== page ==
When TLA is targeted with feedback in people post-stroke, paretic leg AGRF increases concomitantly with TLA. Similarly, when AGRF is targeted with feedback, paretic leg TLA increases concomitantly with AGRF. This study is the first, to our knowledge, that directly shows concurrent improvements in post-stroke paretic TLA and propulsion with real-time TLA biofeedback. These parallel increases of propulsion and TLA are consistent with our hypothesis that AGRF and TLA are inter-related biomechanical parameters. Cross sectional studies have previously shown that individuals with greater propulsion also tend to have a larger TLA . Here, concurrent intervention-induced modulation of AGRF and TLA in the same post-stroke cohort further supports the inter-relationships between these two variables. Hsiao et al. showed that stroke survivors who improved AGRF with gait training comprising fast treadmill walking and functional electrical stimulation also improve TLA. Furthermore, our results demonstrate that TLA and AGRF increase concomitantly with both types of biofeedback. This finding is promising because clinicians may be able to assess TLA more readily than AGRF subjectively (using observational gait analysis)  or objectively (using wearable sensors) . Based on our results, modification of an individual’s TLA through targeted interventions and biofeedback warrants further exploration and would be predicted to be accompanied by an increase in propulsion. Increases in paretic propulsion and TLA will in turn be hypothesized to increase gait speed and reduce inter-limb asymmetries [8, 10, 17].
Both AGRF and TLA feedback improved inter-limb asymmetries
Our study showed that, as seen in previous results with unilateral gait biofeedback among able-bodied individuals , both AGRF and TLA biofeedback are able to specifically target the paretic limb so that post-stroke inter-limb asymmetries are improved. Irrespective of the type of biofeedback, we demonstrated the immediate improvements in inter-limb asymmetries in propulsion and TLA with biofeedback. Furthermore, both means of biofeedback demonstrated limb-specific targeting of AGRF and TLA with no significant changes in the non-paretic limb. Paired with a trend of kinetic and kinematic normalization in the paretic limb, an overall normalization of inter-limb coordination of gait mechanics may be induced without a major change in the non-paretic limb. Thus, these short-term, immediate biofeedback-induced improvements in stroke gait demonstrate that post-stroke individuals have the neuromechanical capacity to improve their biomechanical deficits and restore inter-limb asymmetries.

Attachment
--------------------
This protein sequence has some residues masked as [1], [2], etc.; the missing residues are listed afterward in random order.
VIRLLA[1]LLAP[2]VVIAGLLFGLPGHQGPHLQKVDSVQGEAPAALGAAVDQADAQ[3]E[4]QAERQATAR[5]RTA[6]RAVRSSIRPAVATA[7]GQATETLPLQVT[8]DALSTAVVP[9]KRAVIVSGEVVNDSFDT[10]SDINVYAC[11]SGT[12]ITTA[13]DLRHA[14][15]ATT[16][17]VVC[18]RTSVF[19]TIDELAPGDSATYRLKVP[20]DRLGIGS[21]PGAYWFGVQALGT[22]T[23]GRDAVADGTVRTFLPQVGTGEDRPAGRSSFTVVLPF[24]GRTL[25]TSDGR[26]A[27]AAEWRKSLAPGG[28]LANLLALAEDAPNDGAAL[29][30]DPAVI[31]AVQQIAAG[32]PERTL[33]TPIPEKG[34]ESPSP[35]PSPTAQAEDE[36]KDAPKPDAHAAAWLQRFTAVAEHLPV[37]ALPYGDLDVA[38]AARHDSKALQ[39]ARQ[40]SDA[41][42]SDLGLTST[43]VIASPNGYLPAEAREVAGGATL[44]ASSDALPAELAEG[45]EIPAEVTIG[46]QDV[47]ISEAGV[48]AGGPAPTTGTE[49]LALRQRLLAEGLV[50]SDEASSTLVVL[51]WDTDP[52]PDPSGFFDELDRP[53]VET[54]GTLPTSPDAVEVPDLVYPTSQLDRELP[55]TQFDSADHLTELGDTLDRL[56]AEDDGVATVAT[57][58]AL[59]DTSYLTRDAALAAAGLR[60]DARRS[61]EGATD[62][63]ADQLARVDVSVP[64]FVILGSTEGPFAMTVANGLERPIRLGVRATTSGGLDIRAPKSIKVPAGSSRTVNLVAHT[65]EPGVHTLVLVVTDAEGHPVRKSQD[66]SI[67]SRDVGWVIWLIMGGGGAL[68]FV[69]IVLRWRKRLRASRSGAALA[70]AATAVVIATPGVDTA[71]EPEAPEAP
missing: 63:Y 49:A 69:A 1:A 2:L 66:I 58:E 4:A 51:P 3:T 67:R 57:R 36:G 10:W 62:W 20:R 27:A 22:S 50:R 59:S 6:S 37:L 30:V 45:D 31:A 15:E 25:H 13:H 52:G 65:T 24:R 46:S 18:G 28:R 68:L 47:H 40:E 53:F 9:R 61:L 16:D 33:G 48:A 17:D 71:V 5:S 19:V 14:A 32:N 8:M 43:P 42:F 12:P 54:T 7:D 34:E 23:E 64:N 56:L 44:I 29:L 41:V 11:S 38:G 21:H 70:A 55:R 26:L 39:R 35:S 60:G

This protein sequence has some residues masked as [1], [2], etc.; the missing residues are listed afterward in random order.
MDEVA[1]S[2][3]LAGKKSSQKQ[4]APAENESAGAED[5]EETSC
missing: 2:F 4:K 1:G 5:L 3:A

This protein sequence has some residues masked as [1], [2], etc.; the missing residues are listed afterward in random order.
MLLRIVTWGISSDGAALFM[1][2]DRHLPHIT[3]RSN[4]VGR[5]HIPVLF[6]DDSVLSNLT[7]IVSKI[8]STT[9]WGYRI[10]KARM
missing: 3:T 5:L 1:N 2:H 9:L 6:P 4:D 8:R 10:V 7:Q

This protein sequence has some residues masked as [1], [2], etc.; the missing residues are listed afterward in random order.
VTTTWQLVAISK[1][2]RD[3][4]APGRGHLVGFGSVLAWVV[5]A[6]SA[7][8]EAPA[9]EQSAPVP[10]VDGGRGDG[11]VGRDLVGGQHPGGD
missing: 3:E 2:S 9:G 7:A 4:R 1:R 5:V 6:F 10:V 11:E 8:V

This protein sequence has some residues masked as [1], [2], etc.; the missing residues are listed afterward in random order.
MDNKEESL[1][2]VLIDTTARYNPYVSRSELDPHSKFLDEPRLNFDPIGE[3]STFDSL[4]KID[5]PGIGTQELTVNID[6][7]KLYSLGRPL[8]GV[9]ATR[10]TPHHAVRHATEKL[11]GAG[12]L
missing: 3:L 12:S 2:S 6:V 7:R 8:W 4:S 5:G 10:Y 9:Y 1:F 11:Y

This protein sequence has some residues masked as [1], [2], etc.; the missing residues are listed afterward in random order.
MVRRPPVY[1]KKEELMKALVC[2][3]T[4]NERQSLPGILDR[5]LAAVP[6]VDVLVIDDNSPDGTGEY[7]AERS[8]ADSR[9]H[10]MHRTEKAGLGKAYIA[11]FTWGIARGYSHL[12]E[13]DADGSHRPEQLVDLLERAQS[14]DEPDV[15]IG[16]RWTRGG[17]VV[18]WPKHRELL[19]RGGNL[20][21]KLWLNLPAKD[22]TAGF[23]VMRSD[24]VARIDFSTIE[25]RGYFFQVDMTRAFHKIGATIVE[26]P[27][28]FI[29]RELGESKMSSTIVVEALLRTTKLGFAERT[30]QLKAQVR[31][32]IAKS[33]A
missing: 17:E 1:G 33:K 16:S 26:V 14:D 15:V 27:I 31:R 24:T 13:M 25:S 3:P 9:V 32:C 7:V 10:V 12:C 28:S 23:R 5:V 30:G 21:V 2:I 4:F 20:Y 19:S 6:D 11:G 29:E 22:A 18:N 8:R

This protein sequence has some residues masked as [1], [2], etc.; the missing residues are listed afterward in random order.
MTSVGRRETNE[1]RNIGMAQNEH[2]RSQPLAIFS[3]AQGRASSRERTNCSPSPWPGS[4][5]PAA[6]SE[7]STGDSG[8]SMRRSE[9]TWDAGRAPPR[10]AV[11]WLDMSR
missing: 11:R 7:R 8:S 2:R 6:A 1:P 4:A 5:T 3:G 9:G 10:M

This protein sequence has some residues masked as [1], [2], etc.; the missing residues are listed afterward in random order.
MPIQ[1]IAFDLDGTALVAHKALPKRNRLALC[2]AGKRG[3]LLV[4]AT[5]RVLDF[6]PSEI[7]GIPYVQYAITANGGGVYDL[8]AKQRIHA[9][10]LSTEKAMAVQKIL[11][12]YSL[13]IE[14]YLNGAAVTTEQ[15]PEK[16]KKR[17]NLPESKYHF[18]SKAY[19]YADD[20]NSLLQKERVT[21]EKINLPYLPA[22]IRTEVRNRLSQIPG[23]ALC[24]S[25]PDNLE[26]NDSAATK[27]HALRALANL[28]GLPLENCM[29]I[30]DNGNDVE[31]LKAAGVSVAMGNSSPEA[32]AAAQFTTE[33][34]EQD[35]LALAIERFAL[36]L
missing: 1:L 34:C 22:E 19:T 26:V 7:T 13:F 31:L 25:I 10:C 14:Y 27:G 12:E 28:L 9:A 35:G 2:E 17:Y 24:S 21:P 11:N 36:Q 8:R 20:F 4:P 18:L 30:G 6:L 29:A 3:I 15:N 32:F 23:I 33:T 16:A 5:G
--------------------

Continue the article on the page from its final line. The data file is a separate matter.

As a caveat, TLA asymmetry worsened or reversed during TLA biofeedback for some stroke participants, such that the paretic leg demonstrated a larger TLA than the non-paretic leg. In people post-stroke, who typically have a shorter TLA on the paretic leg, this reversal of asymmetry such that the paretic leg now has a larger TLA may be deemed an undesired effect of TLA feedback. Perhaps this information, which can be gleaned using a short duration walking bout exposing the individual to biofeedback, could be utilized to personalize the target biofeedback variable. In other words, for those individuals who show reversal of TLA asymmetry with TLA feedback, perhaps AGRF feedback or a lower % TLA target would be a better biofeedback training strategy. Furthermore, a reversal of TLA asymmetry, while not ideal, does show that there is considerable reserve or capacity for paretic leg TLA to be increased post-stroke, and that normalization of TLA asymmetry may be achieved through biofeedback-based gait training interventions. Biofeedback-induced improvements of gait performance were recorded in short 60-s trials of AGRF and TLA biofeedback, further underscoring the immediacy of biofeedback-induced perturbation of gait patterns, and potential benefits of biofeedback as a post-stroke intervention.